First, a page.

The inventive timer is any means for activating an alarm following a specific time delay. Normally the timer is a triggerable electronic circuit or mechanical device that can be started or reset by the sensor, and then generates a particular time delay according to the dose regimen, and then activates the alarm The timer may be started or triggered when the medicine dose is taken, as indicated by the cover being opened. Alternatively, the timer may start measuring a dose interval immediately upon completion of the previous such interval, without waiting for the patient to take the dose. In either mode, the timer is started automatically without any action being required of the user, other than simply taking the medication.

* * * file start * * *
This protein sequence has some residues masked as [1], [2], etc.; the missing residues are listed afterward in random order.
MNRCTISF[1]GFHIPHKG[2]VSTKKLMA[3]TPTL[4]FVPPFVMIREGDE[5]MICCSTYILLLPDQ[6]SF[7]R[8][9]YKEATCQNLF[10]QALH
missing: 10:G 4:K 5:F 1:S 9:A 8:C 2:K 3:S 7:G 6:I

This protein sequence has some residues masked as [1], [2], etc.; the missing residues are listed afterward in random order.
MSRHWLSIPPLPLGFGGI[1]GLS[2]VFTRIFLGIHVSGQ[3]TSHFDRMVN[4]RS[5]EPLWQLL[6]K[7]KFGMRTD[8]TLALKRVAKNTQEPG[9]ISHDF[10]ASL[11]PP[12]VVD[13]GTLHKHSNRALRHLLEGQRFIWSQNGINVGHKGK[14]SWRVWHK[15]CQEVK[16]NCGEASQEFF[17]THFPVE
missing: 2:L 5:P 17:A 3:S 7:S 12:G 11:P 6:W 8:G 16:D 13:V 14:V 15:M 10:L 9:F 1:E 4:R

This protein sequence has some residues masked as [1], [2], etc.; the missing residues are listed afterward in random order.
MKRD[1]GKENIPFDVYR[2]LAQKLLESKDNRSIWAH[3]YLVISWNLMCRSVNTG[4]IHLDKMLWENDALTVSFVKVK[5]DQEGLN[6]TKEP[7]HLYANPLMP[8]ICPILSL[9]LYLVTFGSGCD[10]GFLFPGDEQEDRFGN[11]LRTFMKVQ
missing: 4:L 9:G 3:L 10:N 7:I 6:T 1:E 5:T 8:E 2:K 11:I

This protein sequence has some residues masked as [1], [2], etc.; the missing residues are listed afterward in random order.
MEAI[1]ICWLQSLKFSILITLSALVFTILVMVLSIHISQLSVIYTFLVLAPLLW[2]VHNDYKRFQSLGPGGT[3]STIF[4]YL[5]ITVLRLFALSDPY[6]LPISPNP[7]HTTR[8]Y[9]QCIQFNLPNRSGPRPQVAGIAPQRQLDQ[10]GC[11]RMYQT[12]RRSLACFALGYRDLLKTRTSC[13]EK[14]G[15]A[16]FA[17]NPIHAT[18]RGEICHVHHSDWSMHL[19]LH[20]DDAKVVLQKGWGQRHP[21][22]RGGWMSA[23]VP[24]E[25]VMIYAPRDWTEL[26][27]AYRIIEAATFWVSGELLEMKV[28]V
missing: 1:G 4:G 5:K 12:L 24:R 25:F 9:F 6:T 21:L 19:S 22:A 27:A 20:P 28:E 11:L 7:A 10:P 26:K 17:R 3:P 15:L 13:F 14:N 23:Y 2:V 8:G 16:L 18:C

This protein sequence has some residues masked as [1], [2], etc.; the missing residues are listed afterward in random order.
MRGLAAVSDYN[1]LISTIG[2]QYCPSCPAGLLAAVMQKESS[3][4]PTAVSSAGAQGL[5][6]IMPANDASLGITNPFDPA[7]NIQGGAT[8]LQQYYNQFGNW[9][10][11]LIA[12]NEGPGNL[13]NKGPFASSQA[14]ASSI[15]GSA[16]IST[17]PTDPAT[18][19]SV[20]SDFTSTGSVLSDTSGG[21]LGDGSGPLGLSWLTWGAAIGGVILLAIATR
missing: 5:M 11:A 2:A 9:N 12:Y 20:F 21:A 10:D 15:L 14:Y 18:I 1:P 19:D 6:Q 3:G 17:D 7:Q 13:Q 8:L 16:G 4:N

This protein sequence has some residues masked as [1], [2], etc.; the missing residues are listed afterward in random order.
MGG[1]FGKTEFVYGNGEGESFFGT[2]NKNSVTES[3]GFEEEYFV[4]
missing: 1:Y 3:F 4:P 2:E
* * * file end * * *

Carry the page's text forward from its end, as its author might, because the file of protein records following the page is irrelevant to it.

An example of a timer is an osillator with a counter and a decoder. The oscillator is a source of electronic pulses having a particular frequency, such as a crystal oscillator or an R-C (resistor-capacitor) astable circuit. Alternatively, pulses with a particular frequency could be derived from mains or line power which typically alternates at 50 or 60 Hz. An electronic counter counts the pulses. The counter may be an up-counter which is incremented on each pulse, or a down-counter which is decremented. The up-counter normally comprises a number of individual binary counter stages, each stage providing a parallel output signal that changes when the stage is incremented. A decoder, such as a multi-input NAND logic gate, is connected to the outputs of specific stages so as to trigger only when a specific count total is reached. Normally the count total is equal to the desired delay time divided by the oscillator period. The decoder produces an output signal upon detecting that specific count total, thereby providing the desired delay time and determining when the next dose is due. A plurality of such decoders can be connected to the various counter outputs, so that each decoder will respond at different times, corresponding to the various dose time intervals. Then the selector selects one of those decoder output signals, according to the dose regimen selected, and connects that one decoded signal to the alarm. Thus the counter and decoder provide the time delay corresponding to the selected dose regimen, and then activate the alarm.